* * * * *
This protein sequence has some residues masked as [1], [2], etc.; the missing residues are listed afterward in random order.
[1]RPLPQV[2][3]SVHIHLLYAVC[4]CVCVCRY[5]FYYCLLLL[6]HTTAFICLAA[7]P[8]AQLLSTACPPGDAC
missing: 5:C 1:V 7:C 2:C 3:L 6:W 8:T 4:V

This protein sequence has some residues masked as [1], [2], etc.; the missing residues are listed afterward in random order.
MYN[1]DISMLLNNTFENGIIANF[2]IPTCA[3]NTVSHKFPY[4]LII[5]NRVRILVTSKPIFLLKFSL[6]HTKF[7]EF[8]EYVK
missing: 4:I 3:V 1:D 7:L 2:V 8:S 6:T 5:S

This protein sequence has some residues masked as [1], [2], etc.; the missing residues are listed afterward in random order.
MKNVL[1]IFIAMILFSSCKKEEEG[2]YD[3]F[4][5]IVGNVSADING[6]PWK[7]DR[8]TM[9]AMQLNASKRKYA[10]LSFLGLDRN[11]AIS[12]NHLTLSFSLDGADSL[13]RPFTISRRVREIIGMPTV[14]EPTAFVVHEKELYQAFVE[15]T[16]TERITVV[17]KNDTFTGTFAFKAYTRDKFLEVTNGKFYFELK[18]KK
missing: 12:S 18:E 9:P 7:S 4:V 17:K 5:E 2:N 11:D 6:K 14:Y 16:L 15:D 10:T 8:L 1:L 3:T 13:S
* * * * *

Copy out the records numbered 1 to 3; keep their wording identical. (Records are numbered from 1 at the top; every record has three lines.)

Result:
This protein sequence has some residues masked as [1], [2], etc.; the missing residues are listed afterward in random order.
[1]RPLPQV[2][3]SVHIHLLYAVC[4]CVCVCRY[5]FYYCLLLL[6]HTTAFICLAA[7]P[8]AQLLSTACPPGDAC
missing: 5:C 1:V 7:C 2:C 3:L 6:W 8:T 4:V

This protein sequence has some residues masked as [1], [2], etc.; the missing residues are listed afterward in random order.
MYN[1]DISMLLNNTFENGIIANF[2]IPTCA[3]NTVSHKFPY[4]LII[5]NRVRILVTSKPIFLLKFSL[6]HTKF[7]EF[8]EYVK
missing: 4:I 3:V 1:D 7:L 2:V 8:S 6:T 5:S

This protein sequence has some residues masked as [1], [2], etc.; the missing residues are listed afterward in random order.
MKNVL[1]IFIAMILFSSCKKEEEG[2]YD[3]F[4][5]IVGNVSADING[6]PWK[7]DR[8]TM[9]AMQLNASKRKYA[10]LSFLGLDRN[11]AIS[12]NHLTLSFSLDGADSL[13]RPFTISRRVREIIGMPTV[14]EPTAFVVHEKELYQAFVE[15]T[16]TERITVV[17]KNDTFTGTFAFKAYTRDKFLEVTNGKFYFELK[18]KK
missing: 12:S 18:E 9:P 7:S 4:V 17:K 5:E 2:N 11:D 6:K 14:Y 16:L 15:D 10:T 8:L 1:L 3:T 13:S